Daniel De Leon editorial : Elihu Root's Correct Instinct

Elihu Root's Correct Instinct
By Daniel De Leon
Daily People, March 10, 1911

Among the debates, recently held in the Federal Senate, that every militant in the movement should read, was the debate on the proposed amendment to the Constitution whereby the election of Senators shall be by dfrect, by a general, vote in each state. Valuable as historic flashlights though most of the speeches were, the speech of the New York Senator, Elihu Root, easily ranks highest.

Senator Root opposed the amendment. Long was his speech and yet short. Its lengthy part was "fillings"; its short portion was of the essence. It consisted in a short "text" of not more than twenty words, prominently placed, and tersely supported. The text was:

"It is not wise that the people of the United States should contract the habit of amending the Constitution."

Whether Senator Root did so consciously or not, he drew the sap for his text from a philosophy that both ancient wisdom and modern wit have illumined.

Tacitus, the profound Roman historian, condenses in a short observation the significance of the election to the Ceasarship of Galba, then at the head of an army in Spain, whereas thitherto the election of the Ceasar had been attended to by the army or armies which happened to be bivouacked in Rome. Tacitus observes, "the secret being out" that the Ceasar could be elected outside of Rome, as well as inside, every army, wherever located, thenceforth assumed the privilege thitherto supposed to be vested in the armies at Rome only. Artemus Ward, the glory of American humor, tells the tale of a man who was fifteen years in prison when one day a bright thought struck him: He opened the door and walked out. The point made by the two writers is the same; and Senator Root either "took the hint" or his own instinct supplied it.

Superstitious reverence is the cornerstone of despotism, on the one hand, and of its supplement, slavery, on the other. The superstition that presence in Rome invested an army with a political privilege not shared by others palsied, so long as the superstition prevailed, the political power of the other armies; the superstitious notion that the unlocked door of his cell was locked unbrained, so long as the notion held sway, the prisoner of Artemus Ward. The instant the superstition regarding the special political privilege of the armies in Rome dropped, the equal political power of all the other armies leaped into existence; the instant the superstitious notion concerning the state of the door of his cell came to an end, the imprisonment of the fifteen years' prisoner came to an end with it. In the one instance and the other, the "secret was out." Correctly do the Interests, whose apprehensions Senator Root voiced, desire to keep from getting out the secret that the Constitution can be amended.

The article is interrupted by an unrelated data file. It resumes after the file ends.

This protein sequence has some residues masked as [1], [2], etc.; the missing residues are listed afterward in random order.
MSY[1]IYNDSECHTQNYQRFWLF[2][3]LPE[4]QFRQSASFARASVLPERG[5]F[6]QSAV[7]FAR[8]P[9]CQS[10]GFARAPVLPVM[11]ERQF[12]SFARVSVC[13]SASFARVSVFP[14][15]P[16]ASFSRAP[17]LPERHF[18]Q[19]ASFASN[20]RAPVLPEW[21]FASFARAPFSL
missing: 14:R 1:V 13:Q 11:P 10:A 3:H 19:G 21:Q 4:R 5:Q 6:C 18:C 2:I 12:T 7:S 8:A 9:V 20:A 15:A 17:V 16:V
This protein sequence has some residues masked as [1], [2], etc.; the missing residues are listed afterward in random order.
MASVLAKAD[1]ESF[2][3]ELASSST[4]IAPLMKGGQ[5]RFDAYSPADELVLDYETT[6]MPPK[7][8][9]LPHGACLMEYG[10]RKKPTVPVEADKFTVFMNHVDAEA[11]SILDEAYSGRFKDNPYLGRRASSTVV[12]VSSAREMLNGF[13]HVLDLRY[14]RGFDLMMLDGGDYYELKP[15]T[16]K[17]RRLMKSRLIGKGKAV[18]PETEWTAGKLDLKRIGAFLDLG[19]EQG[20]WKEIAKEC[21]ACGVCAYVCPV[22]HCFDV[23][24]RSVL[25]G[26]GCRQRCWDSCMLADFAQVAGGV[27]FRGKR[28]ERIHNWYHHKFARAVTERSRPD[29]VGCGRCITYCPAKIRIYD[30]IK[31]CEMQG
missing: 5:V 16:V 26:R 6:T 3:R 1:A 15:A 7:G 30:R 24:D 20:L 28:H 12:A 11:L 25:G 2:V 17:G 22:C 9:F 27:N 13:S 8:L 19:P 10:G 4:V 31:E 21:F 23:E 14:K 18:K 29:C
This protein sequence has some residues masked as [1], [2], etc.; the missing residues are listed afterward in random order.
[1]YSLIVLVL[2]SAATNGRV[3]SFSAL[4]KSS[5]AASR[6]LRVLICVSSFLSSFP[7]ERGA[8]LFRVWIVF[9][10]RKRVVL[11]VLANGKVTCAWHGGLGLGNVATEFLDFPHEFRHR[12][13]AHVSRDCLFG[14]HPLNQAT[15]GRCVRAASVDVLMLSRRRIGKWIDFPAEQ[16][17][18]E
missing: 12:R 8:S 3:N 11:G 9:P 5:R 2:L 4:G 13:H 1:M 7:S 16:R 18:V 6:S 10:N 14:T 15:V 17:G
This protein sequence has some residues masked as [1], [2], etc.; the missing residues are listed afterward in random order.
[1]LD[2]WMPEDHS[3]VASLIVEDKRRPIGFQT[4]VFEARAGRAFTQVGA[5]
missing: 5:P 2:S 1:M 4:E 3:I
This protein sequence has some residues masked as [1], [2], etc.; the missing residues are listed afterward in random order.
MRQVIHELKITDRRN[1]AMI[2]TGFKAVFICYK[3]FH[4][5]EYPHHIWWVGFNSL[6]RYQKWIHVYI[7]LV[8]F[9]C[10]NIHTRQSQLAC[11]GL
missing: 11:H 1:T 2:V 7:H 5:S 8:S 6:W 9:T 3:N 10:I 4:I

Sacred things are of all time and for all time. They are not tinkered with; they may not be tinkered with. For the purposes of despotism, it is all one whether a thing is sacred, or whether it is held sacred. The policy, accordingly, is to promote the superstition, in behalf of a principle useful to usurpation, that it is sacred. No better means to that end than the one outlined by Senator Root-to avoid allowing the people to "contract the habit" of tinkering with the principle.

The Constitution of the United States -- ample for its purposes at the time of its enactment, and expected to guarantee the people's aspirations to life, liberty and the pursuit of happiness -- is, due to the progressive economic revolution that has since taken place, proving itself more and more inadequate to its original purpose. To speak, not irreverently of a great document, but with historic accuracy, the Constitution of the United States has become a misfit. The body social has outgrown it. Yet, such is the exceptional merit of that document, that, first of its kind, it proclaimed the mutability of social conditions, and foremost of all of its kind, it incorporated in itself the people's right and duty to change it, and adapt it to the altered conditions, according as to them may seem fit. The amendment clause in the Constitution is the legalizing of Revolution. Nothing more alarmful to the top-capitalist than just that. The amendment clause in the Constitution makes powerfully against all attempt at turning the Constitution into a thing sacrosanct. It has been tinkered with in the past; alack the day! All the more strenuous the effort to prevent all modern tinkering. What is done once may be done again. The habit once contracted, there is no telling where the thing may end.

It matters not that Senator Root's instinct is at fault in believing that by preventing an amendment to the Constitution he is "taking a stitch in time." His warning to his fellows that "it is not wise that the people of the United States should contract the habit of amending the Constitution"-that bespeaks an alert instinct, backed by a full grasp of the fact that the element, whom the Interests he represents are at war with, is none other than "the people of the United States."